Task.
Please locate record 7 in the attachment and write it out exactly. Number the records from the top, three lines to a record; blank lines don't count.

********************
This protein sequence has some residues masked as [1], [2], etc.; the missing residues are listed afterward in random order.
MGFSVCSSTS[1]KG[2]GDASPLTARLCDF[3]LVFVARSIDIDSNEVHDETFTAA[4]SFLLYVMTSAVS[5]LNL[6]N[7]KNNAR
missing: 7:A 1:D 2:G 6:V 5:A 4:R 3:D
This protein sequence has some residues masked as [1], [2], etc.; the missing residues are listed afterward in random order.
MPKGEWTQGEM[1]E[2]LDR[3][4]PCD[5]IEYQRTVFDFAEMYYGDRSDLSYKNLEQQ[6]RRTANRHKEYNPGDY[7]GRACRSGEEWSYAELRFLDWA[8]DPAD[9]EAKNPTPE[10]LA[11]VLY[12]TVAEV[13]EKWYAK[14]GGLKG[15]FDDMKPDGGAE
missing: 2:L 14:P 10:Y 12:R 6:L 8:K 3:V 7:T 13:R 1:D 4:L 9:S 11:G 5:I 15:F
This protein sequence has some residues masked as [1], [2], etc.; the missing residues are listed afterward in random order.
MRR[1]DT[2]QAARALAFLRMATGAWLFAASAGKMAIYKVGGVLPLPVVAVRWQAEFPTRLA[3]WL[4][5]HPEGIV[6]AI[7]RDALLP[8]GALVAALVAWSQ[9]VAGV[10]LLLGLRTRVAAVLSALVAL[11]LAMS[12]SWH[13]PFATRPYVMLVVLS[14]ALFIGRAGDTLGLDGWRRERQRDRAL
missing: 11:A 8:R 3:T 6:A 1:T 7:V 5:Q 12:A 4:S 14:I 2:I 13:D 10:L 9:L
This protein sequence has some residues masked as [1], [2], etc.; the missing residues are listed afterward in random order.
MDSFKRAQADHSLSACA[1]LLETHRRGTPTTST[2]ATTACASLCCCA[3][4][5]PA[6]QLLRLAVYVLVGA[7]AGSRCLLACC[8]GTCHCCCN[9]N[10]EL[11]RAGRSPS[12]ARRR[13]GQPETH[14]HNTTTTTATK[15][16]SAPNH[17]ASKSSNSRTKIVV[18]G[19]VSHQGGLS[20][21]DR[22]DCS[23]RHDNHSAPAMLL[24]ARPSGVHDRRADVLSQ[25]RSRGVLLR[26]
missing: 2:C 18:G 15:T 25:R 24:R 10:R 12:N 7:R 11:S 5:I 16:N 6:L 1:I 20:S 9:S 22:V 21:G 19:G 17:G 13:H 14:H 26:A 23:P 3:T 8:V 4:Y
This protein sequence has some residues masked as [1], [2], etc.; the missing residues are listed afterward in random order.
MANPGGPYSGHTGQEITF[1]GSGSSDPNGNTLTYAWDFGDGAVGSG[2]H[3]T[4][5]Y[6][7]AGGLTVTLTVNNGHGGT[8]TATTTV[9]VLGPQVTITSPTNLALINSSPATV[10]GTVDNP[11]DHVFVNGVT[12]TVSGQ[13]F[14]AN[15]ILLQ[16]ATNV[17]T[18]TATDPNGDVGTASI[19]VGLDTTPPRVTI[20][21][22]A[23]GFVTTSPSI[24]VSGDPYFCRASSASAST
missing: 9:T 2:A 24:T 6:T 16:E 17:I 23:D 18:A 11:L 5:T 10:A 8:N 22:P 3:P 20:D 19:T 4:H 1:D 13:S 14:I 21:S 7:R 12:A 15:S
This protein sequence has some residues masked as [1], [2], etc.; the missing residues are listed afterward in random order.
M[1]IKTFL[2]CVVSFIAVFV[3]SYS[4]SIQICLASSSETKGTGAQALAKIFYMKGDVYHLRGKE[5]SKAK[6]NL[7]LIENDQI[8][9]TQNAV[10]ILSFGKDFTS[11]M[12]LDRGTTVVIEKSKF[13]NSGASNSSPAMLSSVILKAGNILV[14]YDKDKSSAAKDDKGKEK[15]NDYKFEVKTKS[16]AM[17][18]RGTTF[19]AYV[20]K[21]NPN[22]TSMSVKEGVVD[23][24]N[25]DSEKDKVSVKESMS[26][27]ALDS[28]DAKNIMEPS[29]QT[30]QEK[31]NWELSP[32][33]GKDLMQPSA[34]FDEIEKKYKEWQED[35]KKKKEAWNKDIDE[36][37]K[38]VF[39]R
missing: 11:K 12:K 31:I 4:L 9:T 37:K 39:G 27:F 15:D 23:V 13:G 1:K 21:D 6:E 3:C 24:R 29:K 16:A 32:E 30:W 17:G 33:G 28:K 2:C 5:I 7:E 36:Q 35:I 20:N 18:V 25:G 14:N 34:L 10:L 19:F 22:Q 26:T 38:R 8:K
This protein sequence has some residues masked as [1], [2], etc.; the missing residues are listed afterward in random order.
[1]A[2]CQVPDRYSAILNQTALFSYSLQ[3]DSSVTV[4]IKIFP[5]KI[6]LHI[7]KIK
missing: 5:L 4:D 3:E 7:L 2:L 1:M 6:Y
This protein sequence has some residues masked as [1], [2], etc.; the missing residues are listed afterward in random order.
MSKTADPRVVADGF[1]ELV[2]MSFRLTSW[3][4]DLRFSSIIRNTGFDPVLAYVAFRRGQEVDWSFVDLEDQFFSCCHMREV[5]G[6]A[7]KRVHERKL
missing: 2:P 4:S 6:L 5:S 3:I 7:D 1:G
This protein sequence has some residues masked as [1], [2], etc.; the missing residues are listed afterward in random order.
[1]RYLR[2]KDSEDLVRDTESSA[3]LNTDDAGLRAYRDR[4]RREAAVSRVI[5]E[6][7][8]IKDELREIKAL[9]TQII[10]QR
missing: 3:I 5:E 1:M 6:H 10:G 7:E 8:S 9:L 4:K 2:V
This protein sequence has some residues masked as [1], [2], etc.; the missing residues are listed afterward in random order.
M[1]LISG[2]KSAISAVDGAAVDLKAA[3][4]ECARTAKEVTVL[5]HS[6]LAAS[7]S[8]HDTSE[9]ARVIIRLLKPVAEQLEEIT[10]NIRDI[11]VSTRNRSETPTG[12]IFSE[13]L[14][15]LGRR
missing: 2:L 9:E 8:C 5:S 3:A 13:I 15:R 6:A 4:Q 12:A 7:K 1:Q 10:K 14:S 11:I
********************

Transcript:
This protein sequence has some residues masked as [1], [2], etc.; the missing residues are listed afterward in random order.
[1]A[2]CQVPDRYSAILNQTALFSYSLQ[3]DSSVTV[4]IKIFP[5]KI[6]LHI[7]KIK
missing: 5:L 4:D 3:E 7:L 2:L 1:M 6:Y